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UK vows more Rwanda deportation flights after legal setback


Associated Press

LONDON (AP) — The British government vowed Wednesday to organize more flights to deport asylum-seekers from around the world to Rwanda, after a last-minute court judgment grounded the first plane due to take off under the contentious policy.

Home Secretary Priti Patel said ”preparation for the next flight begins now” despite legal rulings that none of the migrants earmarked for deportation could be sent to the East African country.

Under a deal signed in April between Britain and Rwanda, the U.K. government plans to deport to Rwanda some of the people who arrive in the U.K. as stowaways or in small boats.

Their asylum claims will be processed in Rwanda and if successful, the migrants from countries that include Iraq, Afghanistan and Syria would stay in the African nation rather than return to Britain.

Prime Minister Boris Johnson’s government says the plan is a legitimate way to protect lives and thwart the criminal gangs that send migrants on risky journeys from France across the English Channel.

Human rights groups argue that the plan rides roughshod over the protections afforded to refugees under rules set up after World War II. They have called the idea unworkable, inhumane and a waste of money — Britain paid Rwanda 120 million pounds ($150 million) up front for the deal.

Critics include leaders of the Church of England and — according to British news reports — heir to the throne Prince Charles, who is due to visit Rwanda next week as representative of his mother Queen Elizabeth II.

U.K. courts refused last week to ground the first flight, scheduled for Tuesday, but the number due to be aboard was whittled down by appeals and legal challenges. The European Court of Human Rights— an international tribunal supported by 46 countries including the U.K. — ruled late Tuesday that an Iraqi man due to be on the plane shouldn’t fly, saying he faced “a real risk of irreversible harm.” That allowed the final few migrants on the plane to win reprieve.

U.K. Cabinet minister Therese Coffey said the government was “surprised and disappointed” by the ruling.

“I think the public will be surprised at European judges overruling British judges,” she told Sky News.

Some lawmakers from the governing Conservative Party say Britain should withdraw from the Strasbourg-based European human rights court, which the U.K. helped to set up.

The European court’s judgment on Tuesday didn’t overrule British decisions, which declined to ground the flight as a whole. The ECHR dealt with the cases of an individual due to be aboard.

A full trial of the legality of the U.K. government plan is due to be heard in the British courts by the end of July.

Human rights lawyer Frances Swaine, who represents one of the people due to be sent to Rwanda, urged the government to wait for that decision before organizing any more deportation flights.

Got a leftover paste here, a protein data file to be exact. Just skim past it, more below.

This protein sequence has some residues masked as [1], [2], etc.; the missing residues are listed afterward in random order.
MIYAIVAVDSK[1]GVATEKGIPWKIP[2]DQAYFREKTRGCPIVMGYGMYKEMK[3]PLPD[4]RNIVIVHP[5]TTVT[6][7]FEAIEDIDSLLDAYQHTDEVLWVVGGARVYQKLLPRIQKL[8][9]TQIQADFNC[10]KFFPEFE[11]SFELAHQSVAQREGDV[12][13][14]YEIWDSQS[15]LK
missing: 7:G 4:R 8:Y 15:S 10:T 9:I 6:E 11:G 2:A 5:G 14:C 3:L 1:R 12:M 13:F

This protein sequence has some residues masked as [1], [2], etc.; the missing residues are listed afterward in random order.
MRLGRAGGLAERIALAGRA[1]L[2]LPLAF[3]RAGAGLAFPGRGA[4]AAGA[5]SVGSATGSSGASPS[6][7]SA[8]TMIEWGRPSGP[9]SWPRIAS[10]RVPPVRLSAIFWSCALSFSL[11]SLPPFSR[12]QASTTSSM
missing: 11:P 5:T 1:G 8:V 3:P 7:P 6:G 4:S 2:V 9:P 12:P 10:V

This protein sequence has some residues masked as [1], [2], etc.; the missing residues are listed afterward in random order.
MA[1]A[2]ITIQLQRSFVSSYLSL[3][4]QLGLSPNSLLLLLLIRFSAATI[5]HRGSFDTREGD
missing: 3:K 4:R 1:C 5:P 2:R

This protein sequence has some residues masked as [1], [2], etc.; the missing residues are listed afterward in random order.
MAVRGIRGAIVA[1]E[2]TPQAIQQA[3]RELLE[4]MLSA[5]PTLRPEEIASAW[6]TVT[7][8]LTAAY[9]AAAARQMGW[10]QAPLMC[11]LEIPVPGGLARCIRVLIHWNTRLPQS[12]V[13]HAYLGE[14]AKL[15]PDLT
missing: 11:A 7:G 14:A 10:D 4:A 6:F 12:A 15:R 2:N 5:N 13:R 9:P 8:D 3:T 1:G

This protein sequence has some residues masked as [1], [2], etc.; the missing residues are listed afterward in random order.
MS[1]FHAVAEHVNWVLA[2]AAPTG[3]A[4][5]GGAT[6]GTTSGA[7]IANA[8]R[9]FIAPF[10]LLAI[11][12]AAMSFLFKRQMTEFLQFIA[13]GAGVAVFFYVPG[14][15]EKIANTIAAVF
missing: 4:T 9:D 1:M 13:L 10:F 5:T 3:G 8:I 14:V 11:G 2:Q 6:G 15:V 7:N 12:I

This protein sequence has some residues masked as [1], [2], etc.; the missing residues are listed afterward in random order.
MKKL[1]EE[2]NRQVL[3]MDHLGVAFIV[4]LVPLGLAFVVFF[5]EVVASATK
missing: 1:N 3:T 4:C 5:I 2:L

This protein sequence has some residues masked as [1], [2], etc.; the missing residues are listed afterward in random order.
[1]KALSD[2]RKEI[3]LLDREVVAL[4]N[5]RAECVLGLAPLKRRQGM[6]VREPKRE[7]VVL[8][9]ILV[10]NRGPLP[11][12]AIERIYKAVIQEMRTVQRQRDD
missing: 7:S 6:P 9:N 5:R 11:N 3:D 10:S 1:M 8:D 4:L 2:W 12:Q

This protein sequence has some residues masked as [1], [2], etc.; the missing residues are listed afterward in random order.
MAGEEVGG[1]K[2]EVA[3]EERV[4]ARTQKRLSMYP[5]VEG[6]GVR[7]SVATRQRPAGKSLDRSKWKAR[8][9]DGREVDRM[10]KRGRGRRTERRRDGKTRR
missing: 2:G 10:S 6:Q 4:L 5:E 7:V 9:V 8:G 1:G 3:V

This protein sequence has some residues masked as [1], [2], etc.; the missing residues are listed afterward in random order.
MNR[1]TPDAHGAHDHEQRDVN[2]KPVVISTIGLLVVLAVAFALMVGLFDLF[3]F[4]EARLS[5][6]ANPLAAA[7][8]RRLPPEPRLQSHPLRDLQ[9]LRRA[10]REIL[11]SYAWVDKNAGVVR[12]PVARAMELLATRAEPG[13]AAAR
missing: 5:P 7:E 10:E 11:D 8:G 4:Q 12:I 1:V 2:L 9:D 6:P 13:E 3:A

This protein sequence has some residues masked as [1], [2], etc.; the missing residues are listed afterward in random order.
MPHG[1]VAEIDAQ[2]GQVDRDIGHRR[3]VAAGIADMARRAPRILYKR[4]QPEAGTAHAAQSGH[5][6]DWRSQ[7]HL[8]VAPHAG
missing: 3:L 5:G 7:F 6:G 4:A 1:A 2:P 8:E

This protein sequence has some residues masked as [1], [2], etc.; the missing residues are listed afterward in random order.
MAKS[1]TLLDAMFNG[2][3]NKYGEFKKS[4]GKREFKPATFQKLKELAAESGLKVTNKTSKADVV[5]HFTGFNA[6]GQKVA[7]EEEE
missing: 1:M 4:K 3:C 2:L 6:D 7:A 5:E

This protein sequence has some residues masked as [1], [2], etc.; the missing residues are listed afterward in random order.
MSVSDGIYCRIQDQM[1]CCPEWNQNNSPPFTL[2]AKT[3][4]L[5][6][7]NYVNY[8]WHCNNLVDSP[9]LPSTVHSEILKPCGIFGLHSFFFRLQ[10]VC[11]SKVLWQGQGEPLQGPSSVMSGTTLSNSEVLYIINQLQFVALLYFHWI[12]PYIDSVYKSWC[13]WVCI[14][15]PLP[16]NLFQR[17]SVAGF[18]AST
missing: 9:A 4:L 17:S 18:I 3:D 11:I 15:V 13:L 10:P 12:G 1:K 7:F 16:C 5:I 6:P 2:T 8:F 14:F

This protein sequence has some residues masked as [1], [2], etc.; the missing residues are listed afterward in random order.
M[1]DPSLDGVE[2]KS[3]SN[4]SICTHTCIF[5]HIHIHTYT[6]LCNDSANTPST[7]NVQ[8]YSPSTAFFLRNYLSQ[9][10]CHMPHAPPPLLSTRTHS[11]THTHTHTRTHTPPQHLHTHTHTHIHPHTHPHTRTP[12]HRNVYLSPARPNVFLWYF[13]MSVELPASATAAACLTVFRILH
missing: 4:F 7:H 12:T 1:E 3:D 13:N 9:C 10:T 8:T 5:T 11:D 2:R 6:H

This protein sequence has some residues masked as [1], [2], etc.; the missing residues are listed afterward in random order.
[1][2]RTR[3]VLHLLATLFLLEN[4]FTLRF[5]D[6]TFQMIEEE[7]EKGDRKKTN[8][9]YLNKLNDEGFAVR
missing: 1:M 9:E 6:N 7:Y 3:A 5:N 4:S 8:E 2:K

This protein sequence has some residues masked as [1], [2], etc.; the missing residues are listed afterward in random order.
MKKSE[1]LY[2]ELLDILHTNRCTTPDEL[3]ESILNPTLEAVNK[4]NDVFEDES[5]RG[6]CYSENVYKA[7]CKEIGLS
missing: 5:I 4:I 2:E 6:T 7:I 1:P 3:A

“I would be sitting back and thinking was it worth it, either from a financial or a legal perspective, to organize one of these very expensive flights again when they’ve been so unsuccessful this time around on legal grounds,” she said.

The British government says it welcomes refugees who come by approved immigration routes but wants to put the criminal smuggling gangs that operate dangerous cross-Channel voyages out of business.

The U.K. argues that migrants who use that route should not be allowed to seek refuge in Britain because they could have applied for asylum in France, a safe country.

Migration and refugee groups point out that there are no approved legal routes to Britain for most refugees, with the exception of those fleeing Afghanistan and Ukraine. The U.K. receives fewer asylum applications than comparably sized European countries such as France and Germany.

There are also concerns about the migrants’ treatment in Rwanda, the most densely populated country in Africa. While Rwanda was the site of a genocide that killed hundreds of thousands of people in 1994, the country has built a reputation for stability and economic progress since then, the British government argues.

Critics say that stability comes at the cost of political repression.

More than 28,000 migrants entered the U.K. last year by crossing the English Channel, up from 8,500 in 2020. About 10,000 have arrived so far this year. Dozens have died while attempting the trip, including 27 people in November when a single boat capsized.

Johnson, fighting for his political life amid concerns about his leadership and ethics, has promised to stop the criminal gangs behind the perilous journeys — a “tough on immigration” message that plays well with the Conservative grassroots.

Migration groups say the Rwanda plan is unlikely to deter desperate people making risky journeys to Britain. More than 440 people were brought ashore in southern England from small boats on Tuesday, including a heavily pregnant woman and parents with children.

Nando Sigona, a migration expert at the University of Birmingham, said the Rwanda plan “may lead to a change in the profile of migrants” crossing the Channel.

He said that most of the individuals chosen for deportation are single men, “so the risk is that more children and families and women may end up on the boat.”


Associated Press writer Danica Kirka contributed to this story.


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